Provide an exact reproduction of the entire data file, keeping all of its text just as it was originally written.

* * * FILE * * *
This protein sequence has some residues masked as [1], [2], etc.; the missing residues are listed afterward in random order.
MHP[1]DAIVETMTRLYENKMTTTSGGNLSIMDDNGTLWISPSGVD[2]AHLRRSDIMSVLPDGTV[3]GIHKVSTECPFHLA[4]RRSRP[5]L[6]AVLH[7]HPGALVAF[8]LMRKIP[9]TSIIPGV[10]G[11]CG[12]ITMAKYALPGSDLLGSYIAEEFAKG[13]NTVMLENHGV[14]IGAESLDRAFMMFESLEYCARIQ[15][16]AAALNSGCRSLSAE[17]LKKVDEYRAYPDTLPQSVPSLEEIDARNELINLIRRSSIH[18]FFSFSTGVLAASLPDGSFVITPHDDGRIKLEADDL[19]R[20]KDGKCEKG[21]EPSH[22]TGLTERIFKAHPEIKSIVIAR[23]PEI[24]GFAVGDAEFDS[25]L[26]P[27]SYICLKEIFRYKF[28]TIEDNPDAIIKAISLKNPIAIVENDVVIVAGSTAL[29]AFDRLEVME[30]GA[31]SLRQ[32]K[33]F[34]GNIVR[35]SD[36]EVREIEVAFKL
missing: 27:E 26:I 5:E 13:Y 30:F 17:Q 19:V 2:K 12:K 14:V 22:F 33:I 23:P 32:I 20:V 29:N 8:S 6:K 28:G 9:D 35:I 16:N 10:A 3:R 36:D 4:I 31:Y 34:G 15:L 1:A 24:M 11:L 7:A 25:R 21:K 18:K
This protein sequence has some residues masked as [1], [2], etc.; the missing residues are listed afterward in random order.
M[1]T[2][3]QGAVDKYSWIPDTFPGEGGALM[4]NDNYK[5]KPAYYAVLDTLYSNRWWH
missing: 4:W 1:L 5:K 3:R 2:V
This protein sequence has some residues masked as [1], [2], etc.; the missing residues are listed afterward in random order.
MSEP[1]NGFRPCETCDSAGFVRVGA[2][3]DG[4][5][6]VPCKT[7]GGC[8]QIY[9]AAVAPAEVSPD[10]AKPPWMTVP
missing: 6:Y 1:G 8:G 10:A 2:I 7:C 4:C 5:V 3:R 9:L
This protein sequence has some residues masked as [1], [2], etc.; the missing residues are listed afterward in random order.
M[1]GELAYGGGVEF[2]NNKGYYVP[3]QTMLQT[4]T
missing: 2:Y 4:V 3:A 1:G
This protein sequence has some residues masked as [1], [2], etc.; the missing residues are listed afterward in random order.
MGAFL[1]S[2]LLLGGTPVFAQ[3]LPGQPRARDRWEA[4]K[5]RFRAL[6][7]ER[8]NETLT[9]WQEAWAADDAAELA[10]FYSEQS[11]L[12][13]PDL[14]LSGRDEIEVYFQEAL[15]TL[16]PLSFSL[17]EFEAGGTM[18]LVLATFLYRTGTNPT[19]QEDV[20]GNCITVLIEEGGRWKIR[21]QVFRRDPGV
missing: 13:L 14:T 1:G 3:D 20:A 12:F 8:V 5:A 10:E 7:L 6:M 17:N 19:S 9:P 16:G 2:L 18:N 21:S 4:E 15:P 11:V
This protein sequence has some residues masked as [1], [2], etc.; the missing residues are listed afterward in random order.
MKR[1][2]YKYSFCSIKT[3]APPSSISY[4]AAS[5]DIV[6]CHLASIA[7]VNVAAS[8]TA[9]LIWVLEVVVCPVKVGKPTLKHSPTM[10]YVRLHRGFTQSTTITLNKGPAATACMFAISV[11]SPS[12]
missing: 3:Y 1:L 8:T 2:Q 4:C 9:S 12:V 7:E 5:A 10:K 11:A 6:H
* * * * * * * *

This protein sequence has some residues masked as [1], [2], etc.; the missing residues are listed afterward in random order.
MHP[1]DAIVETMTRLYENKMTTTSGGNLSIMDDNGTLWISPSGVD[2]AHLRRSDIMSVLPDGTV[3]GIHKVSTECPFHLA[4]RRSRP[5]L[6]AVLH[7]HPGALVAF[8]LMRKIP[9]TSIIPGV[10]G[11]CG[12]ITMAKYALPGSDLLGSYIAEEFAKG[13]NTVMLENHGV[14]IGAESLDRAFMMFESLEYCARIQ[15][16]AAALNSGCRSLSAE[17]LKKVDEYRAYPDTLPQSVPSLEEIDARNELINLIRRSSIH[18]FFSFSTGVLAASLPDGSFVITPHDDGRIKLEADDL[19]R[20]KDGKCEKG[21]EPSH[22]TGLTERIFKAHPEIKSIVIAR[23]PEI[24]GFAVGDAEFDS[25]L[26]P[27]SYICLKEIFRYKF[28]TIEDNPDAIIKAISLKNPIAIVENDVVIVAGSTAL[29]AFDRLEVME[30]GA[31]SLRQ[32]K[33]F[34]GNIVR[35]SD[36]EVREIEVAFKL
missing: 27:E 26:I 5:E 13:Y 30:F 17:Q 19:V 2:K 12:K 14:V 22:F 33:I 23:P 32:I 20:V 29:N 8:S 6:K 28:G 9:D 35:I 16:N 10:A 3:R 36:D 4:I 31:Y 34:G 15:L 1:A 24:M 11:L 7:A 25:R 21:K 18:K
This protein sequence has some residues masked as [1], [2], etc.; the missing residues are listed afterward in random order.
M[1]T[2][3]QGAVDKYSWIPDTFPGEGGALM[4]NDNYK[5]KPAYYAVLDTLYSNRWWH
missing: 4:W 1:L 5:K 3:R 2:V
This protein sequence has some residues masked as [1], [2], etc.; the missing residues are listed afterward in random order.
MSEP[1]NGFRPCETCDSAGFVRVGA[2][3]DG[4][5][6]VPCKT[7]GGC[8]QIY[9]AAVAPAEVSPD[10]AKPPWMTVP
missing: 6:Y 1:G 8:G 10:A 2:I 7:C 4:C 5:V 3:R 9:L
This protein sequence has some residues masked as [1], [2], etc.; the missing residues are listed afterward in random order.
M[1]GELAYGGGVEF[2]NNKGYYVP[3]QTMLQT[4]T
missing: 2:Y 4:V 3:A 1:G
This protein sequence has some residues masked as [1], [2], etc.; the missing residues are listed afterward in random order.
MGAFL[1]S[2]LLLGGTPVFAQ[3]LPGQPRARDRWEA[4]K[5]RFRAL[6][7]ER[8]NETLT[9]WQEAWAADDAAELA[10]FYSEQS[11]L[12][13]PDL[14]LSGRDEIEVYFQEAL[15]TL[16]PLSFSL[17]EFEAGGTM[18]LVLATFLYRTGTNPT[19]QEDV[20]GNCITVLIEEGGRWKIR[21]QVFRRDPGV
missing: 13:L 14:T 1:G 3:D 20:A 12:F 8:V 5:A 10:E 7:L 6:M 17:N 19:S 9:P 16:G 2:L 18:N 21:S 4:E 15:P 11:V
This protein sequence has some residues masked as [1], [2], etc.; the missing residues are listed afterward in random order.
MKR[1][2]YKYSFCSIKT[3]APPSSISY[4]AAS[5]DIV[6]CHLASIA[7]VNVAAS[8]TA[9]LIWVLEVVVCPVKVGKPTLKHSPTM[10]YVRLHRGFTQSTTITLNKGPAATACMFAISV[11]SPS[12]
missing: 3:Y 1:L 8:T 2:Q 4:C 9:S 12:V 7:E 5:A 10:K 11:A 6:H